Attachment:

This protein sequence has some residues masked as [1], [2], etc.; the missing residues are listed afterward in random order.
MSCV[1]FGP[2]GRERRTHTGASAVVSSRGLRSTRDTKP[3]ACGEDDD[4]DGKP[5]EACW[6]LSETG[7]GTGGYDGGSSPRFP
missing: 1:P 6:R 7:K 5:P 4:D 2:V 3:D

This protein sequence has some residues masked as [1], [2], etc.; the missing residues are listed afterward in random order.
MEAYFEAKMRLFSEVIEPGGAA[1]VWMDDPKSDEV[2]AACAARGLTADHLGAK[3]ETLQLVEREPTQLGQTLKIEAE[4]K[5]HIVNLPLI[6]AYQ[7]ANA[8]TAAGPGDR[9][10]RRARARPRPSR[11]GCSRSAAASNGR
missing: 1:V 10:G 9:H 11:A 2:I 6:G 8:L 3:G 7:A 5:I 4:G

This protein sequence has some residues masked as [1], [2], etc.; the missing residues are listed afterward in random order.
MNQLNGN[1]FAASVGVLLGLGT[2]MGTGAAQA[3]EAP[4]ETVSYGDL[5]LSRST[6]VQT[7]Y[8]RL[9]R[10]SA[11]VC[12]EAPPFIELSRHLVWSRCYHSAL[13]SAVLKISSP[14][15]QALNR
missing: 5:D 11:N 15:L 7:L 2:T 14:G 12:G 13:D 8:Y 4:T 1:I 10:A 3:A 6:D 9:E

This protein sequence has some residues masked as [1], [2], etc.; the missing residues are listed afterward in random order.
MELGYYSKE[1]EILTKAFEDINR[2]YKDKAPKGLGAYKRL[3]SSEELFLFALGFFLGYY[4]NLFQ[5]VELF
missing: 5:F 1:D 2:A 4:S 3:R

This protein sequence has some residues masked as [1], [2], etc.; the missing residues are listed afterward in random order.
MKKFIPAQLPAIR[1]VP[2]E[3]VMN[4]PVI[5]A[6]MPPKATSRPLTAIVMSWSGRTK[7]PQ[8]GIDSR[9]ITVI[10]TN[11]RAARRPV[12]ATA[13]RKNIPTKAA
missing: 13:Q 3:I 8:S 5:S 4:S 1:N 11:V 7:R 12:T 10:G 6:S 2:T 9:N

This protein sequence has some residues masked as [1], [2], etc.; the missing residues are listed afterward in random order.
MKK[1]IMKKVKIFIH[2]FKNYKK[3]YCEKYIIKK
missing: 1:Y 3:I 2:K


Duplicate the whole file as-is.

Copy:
This protein sequence has some residues masked as [1], [2], etc.; the missing residues are listed afterward in random order.
MSCV[1]FGP[2]GRERRTHTGASAVVSSRGLRSTRDTKP[3]ACGEDDD[4]DGKP[5]EACW[6]LSETG[7]GTGGYDGGSSPRFP
missing: 1:P 6:R 7:K 5:P 4:D 2:V 3:D

This protein sequence has some residues masked as [1], [2], etc.; the missing residues are listed afterward in random order.
MEAYFEAKMRLFSEVIEPGGAA[1]VWMDDPKSDEV[2]AACAARGLTADHLGAK[3]ETLQLVEREPTQLGQTLKIEAE[4]K[5]HIVNLPLI[6]AYQ[7]ANA[8]TAAGPGDR[9][10]RRARARPRPSR[11]GCSRSAAASNGR
missing: 1:V 10:G 9:H 11:A 2:I 6:G 8:L 3:G 7:A 5:I 4:G

This protein sequence has some residues masked as [1], [2], etc.; the missing residues are listed afterward in random order.
MNQLNGN[1]FAASVGVLLGLGT[2]MGTGAAQA[3]EAP[4]ETVSYGDL[5]LSRST[6]VQT[7]Y[8]RL[9]R[10]SA[11]VC[12]EAPPFIELSRHLVWSRCYHSAL[13]SAVLKISSP[14][15]QALNR
missing: 5:D 11:N 15:L 7:L 2:T 14:G 12:G 13:D 8:Y 4:T 1:I 10:A 3:A 6:D 9:E

This protein sequence has some residues masked as [1], [2], etc.; the missing residues are listed afterward in random order.
MELGYYSKE[1]EILTKAFEDINR[2]YKDKAPKGLGAYKRL[3]SSEELFLFALGFFLGYY[4]NLFQ[5]VELF
missing: 5:F 1:D 2:A 4:S 3:R

This protein sequence has some residues masked as [1], [2], etc.; the missing residues are listed afterward in random order.
MKKFIPAQLPAIR[1]VP[2]E[3]VMN[4]PVI[5]A[6]MPPKATSRPLTAIVMSWSGRTK[7]PQ[8]GIDSR[9]ITVI[10]TN[11]RAARRPV[12]ATA[13]RKNIPTKAA
missing: 13:Q 3:I 8:S 5:S 4:S 1:N 11:V 7:R 12:T 10:G 6:S 2:T 9:N

This protein sequence has some residues masked as [1], [2], etc.; the missing residues are listed afterward in random order.
MKK[1]IMKKVKIFIH[2]FKNYKK[3]YCEKYIIKK
missing: 1:Y 3:I 2:K